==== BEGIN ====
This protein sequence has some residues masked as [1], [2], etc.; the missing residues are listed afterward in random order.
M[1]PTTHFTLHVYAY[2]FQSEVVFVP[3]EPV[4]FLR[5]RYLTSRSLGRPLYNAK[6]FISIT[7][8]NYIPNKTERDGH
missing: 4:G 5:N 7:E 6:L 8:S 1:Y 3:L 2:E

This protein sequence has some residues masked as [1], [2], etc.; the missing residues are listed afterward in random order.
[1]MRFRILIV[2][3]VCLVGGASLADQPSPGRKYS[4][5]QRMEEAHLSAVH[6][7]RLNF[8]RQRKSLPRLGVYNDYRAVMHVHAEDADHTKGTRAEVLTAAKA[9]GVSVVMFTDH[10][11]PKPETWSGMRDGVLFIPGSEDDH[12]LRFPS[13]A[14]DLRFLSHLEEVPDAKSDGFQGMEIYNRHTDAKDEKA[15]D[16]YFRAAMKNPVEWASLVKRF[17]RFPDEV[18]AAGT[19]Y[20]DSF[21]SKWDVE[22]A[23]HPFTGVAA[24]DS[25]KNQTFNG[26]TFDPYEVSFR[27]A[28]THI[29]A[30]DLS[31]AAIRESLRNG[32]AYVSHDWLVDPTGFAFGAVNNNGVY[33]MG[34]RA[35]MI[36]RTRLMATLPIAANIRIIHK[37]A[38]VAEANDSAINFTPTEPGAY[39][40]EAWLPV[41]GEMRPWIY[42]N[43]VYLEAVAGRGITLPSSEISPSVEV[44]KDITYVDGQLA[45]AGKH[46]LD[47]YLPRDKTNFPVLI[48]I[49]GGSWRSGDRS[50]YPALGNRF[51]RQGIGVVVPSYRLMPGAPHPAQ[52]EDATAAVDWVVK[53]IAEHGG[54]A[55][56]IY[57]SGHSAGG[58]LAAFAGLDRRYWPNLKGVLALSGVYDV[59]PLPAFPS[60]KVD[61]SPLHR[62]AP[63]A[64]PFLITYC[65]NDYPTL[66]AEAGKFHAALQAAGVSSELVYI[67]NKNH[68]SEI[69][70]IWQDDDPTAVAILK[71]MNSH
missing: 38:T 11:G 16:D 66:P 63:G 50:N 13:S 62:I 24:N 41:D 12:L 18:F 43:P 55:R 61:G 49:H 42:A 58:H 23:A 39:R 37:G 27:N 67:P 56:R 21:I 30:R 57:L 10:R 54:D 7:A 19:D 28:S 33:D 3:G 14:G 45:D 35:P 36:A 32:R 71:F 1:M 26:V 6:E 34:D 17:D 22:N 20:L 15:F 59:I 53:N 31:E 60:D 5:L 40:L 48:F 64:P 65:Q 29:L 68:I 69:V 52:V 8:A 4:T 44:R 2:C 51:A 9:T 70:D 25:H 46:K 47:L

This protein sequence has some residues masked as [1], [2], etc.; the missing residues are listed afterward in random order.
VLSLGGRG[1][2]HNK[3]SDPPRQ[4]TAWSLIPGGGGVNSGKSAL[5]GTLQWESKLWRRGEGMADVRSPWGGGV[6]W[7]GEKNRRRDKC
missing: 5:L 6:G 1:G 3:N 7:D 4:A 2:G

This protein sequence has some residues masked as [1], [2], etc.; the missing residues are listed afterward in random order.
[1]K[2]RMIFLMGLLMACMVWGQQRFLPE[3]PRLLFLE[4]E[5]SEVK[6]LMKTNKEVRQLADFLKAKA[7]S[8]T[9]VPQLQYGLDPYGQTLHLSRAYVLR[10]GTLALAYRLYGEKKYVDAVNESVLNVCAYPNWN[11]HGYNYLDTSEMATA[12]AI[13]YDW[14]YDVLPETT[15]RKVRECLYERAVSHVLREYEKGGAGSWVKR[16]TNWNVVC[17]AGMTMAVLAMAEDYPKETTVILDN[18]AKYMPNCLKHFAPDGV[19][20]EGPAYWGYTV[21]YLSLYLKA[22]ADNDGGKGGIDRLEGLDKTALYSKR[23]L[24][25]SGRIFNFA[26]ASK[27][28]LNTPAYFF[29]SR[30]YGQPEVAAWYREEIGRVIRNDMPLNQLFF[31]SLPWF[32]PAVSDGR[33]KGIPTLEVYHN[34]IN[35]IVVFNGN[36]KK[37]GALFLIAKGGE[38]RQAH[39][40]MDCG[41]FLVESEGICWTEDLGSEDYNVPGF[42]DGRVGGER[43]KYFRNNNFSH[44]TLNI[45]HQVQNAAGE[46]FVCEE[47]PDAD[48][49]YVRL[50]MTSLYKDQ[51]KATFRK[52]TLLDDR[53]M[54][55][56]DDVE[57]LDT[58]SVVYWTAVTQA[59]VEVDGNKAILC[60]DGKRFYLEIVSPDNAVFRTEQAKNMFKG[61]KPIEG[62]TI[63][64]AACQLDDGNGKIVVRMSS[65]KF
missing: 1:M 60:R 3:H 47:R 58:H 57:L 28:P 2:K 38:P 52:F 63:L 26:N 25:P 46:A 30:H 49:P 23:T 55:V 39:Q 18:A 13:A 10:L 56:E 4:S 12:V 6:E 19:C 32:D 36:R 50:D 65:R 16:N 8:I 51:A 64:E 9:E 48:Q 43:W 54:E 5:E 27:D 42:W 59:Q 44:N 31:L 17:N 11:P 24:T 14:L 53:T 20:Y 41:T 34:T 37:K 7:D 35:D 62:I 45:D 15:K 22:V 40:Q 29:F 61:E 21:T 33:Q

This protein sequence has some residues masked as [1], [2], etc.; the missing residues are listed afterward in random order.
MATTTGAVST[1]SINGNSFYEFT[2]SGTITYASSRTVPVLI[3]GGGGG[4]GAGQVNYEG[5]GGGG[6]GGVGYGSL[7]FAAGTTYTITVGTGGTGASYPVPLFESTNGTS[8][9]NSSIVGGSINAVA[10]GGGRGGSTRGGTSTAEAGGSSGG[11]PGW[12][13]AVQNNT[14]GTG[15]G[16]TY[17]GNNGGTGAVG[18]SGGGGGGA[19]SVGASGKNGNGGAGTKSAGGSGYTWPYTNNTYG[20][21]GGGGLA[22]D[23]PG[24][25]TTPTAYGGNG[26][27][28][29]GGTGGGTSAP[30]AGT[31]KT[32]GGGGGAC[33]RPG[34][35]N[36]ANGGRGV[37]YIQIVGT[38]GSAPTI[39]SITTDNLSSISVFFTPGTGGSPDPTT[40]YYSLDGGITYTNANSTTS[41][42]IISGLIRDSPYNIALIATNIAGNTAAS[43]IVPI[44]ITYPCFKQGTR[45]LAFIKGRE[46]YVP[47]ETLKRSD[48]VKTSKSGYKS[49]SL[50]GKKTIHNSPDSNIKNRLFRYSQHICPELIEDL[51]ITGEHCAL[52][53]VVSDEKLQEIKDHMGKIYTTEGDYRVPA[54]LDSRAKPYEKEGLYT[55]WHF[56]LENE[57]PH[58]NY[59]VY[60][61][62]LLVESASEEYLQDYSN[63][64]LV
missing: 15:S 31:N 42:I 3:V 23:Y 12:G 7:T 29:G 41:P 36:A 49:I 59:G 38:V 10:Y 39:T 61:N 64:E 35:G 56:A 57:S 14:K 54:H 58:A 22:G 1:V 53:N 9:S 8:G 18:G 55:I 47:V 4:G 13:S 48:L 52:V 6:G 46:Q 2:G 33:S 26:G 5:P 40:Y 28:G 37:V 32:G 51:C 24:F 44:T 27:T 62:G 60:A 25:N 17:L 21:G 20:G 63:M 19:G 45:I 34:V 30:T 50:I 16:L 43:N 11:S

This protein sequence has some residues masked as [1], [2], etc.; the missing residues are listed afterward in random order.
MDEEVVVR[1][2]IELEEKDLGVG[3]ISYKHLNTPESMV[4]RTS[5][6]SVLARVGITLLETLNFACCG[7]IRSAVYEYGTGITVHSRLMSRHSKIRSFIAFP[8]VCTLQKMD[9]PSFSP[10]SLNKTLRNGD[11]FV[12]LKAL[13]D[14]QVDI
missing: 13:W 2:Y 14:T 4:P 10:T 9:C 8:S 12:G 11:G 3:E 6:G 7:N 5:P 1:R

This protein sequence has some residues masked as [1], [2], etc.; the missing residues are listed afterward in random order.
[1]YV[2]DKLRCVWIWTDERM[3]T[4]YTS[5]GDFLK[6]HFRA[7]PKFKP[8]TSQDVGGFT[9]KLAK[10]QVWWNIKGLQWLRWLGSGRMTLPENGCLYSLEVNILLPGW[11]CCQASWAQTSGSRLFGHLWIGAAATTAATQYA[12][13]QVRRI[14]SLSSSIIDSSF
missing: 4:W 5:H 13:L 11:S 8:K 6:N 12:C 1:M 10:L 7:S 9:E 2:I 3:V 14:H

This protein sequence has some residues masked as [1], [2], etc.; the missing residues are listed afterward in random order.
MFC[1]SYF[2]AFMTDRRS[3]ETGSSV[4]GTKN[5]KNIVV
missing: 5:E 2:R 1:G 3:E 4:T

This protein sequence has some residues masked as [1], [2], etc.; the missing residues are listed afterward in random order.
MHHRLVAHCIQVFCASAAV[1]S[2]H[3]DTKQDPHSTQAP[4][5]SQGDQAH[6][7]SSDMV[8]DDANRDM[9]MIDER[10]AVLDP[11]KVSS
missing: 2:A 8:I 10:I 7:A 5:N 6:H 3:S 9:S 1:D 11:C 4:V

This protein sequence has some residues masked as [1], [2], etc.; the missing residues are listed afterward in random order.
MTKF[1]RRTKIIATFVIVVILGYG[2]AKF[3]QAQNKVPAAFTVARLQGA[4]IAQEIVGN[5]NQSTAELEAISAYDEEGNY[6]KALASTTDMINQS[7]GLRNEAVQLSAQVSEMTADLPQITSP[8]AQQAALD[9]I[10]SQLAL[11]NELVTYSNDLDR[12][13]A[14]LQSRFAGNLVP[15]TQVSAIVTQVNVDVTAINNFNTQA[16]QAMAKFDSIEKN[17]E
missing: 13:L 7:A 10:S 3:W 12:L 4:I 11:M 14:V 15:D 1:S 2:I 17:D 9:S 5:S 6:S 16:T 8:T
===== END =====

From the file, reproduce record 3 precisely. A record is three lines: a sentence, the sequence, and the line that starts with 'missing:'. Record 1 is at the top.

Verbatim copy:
This protein sequence has some residues masked as [1], [2], etc.; the missing residues are listed afterward in random order.
VLSLGGRG[1][2]HNK[3]SDPPRQ[4]TAWSLIPGGGGVNSGKSAL[5]GTLQWESKLWRRGEGMADVRSPWGGGV[6]W[7]GEKNRRRDKC
missing: 5:L 6:G 1:G 3:N 7:D 4:A 2:G